Langston Hughes, Little Dog

Madison Helbig (University of Akron)
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Langston Hughes’s short story “Little Dog”, part of the 1934 short story collection The Ways of White Folks, discusses meaningful intersections of race, class, and gender by tracing the development of Miss Briggs, a solitary white spinster who works as a bookkeeper for the industrial firm Wilkins and Bryant, a supplier of wood and coal. After the death of her mother six years earlier, Miss Briggs had had no real friends. The prospect of marriage also had not seemed promising: “Miss Briggs, tall and rail-like, found herself left husband-less at an age when youth had gone” (24). Alone at forty-five, she finds herself staring out of the window of her flat at those who, unlike her, seem to have found a …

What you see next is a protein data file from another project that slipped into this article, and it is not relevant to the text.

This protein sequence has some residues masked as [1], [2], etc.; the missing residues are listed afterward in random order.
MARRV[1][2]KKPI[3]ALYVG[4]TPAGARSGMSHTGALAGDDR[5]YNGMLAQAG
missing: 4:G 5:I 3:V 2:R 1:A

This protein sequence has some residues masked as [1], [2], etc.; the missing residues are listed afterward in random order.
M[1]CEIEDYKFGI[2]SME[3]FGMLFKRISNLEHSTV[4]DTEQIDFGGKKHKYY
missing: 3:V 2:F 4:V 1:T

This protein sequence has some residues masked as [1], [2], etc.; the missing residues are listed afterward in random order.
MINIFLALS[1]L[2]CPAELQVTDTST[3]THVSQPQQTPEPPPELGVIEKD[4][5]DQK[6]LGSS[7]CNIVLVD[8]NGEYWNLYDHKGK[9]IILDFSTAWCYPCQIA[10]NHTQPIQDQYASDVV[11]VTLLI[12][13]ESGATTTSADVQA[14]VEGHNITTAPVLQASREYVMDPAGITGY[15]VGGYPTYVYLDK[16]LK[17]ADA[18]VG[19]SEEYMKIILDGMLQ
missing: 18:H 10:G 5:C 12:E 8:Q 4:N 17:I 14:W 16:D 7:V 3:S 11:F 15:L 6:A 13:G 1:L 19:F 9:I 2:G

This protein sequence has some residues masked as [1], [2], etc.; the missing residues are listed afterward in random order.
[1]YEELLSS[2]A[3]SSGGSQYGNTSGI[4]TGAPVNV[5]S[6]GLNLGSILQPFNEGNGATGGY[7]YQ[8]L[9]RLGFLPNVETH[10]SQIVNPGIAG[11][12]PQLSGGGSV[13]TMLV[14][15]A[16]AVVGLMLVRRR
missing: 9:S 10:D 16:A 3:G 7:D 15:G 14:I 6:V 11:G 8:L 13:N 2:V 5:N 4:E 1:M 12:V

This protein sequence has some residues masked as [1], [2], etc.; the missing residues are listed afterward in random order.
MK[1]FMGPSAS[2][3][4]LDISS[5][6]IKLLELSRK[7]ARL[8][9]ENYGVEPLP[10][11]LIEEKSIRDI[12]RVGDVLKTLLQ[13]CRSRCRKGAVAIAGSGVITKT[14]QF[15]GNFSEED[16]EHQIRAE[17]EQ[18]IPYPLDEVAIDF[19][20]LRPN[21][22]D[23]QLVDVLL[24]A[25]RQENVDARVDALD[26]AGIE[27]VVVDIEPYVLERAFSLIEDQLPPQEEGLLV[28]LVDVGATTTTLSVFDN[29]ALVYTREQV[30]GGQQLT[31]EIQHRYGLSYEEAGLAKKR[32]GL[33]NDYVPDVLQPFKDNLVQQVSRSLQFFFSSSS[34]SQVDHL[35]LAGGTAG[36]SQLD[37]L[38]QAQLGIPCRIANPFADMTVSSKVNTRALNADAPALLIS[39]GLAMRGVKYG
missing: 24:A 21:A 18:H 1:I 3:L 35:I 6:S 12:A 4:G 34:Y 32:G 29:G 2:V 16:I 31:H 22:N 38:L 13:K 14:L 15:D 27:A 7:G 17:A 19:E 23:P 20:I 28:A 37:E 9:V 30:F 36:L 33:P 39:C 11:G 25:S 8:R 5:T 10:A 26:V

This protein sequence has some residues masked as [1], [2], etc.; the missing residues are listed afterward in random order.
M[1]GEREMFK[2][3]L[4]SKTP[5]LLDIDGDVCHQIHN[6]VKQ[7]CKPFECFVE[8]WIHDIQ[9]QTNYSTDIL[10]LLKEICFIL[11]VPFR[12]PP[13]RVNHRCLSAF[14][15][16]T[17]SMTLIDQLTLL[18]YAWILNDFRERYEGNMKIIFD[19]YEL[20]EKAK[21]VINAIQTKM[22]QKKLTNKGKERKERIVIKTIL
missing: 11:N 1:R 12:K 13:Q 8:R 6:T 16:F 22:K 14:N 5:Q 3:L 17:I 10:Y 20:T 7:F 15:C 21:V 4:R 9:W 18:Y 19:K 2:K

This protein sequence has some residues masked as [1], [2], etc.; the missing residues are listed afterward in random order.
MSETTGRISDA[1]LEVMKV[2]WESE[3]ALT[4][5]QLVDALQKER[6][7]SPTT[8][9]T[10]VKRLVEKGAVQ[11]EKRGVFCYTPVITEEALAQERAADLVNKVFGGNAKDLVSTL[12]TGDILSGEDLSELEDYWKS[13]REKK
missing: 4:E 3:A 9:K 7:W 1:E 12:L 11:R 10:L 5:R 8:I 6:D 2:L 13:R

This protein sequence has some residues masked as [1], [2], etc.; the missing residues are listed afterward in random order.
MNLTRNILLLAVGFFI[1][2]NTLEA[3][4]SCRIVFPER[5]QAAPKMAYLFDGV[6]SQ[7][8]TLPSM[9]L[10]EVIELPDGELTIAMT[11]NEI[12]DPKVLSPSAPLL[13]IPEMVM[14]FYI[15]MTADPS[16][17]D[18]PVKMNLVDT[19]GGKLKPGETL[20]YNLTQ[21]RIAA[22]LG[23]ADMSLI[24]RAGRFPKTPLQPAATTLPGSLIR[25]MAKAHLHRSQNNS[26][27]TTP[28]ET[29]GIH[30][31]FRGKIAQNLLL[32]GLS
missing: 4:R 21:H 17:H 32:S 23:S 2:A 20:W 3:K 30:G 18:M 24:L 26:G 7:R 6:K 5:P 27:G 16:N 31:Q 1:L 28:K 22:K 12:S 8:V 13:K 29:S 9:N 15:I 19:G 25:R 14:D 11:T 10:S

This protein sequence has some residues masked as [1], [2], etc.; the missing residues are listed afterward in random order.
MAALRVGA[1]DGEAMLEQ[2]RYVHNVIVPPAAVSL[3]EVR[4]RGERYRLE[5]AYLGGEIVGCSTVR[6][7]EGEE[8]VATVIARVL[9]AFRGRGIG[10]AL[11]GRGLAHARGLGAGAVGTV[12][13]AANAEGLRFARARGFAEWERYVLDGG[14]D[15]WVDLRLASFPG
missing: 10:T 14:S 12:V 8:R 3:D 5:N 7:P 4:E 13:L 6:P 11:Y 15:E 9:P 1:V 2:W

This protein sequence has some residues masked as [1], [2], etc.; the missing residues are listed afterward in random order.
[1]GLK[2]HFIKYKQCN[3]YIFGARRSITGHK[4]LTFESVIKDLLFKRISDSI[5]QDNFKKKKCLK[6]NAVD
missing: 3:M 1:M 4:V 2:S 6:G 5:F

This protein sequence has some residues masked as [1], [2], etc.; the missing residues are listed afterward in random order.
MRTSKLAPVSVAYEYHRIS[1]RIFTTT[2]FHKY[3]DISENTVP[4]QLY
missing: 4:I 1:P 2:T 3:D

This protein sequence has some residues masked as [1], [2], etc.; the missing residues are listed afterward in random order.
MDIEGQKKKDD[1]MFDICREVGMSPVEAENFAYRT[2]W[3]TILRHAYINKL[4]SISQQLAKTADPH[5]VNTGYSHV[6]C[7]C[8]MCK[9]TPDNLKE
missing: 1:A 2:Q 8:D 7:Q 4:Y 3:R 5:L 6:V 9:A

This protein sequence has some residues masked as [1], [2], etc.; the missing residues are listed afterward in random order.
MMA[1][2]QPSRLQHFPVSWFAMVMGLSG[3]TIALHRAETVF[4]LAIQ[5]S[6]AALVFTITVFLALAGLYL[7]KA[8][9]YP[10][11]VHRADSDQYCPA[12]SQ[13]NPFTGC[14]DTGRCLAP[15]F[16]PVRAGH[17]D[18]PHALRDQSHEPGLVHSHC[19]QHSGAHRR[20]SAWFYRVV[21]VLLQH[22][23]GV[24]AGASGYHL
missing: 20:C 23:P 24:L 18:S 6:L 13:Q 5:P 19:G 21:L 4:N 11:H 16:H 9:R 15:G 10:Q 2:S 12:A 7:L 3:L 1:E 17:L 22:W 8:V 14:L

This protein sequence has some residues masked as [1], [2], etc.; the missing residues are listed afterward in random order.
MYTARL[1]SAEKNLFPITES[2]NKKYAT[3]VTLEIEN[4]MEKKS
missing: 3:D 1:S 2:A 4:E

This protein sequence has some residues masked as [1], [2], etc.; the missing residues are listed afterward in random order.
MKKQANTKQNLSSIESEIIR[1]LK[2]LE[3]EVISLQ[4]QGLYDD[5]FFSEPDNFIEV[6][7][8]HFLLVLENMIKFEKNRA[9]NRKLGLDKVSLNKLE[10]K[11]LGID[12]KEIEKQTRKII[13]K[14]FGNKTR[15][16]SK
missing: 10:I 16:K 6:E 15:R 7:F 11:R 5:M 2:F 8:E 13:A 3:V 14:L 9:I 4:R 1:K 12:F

2009 words

Citation: Helbig, Madison. "Little Dog". The Literary Encyclopedia. First published 26 January 2023 [, accessed 03 June 2023.]

40970 Little Dog 3 Historical context notes are intended to give basic and preliminary information on a topic. In some cases they will be expanded into longer entries as the Literary Encyclopedia evolves.

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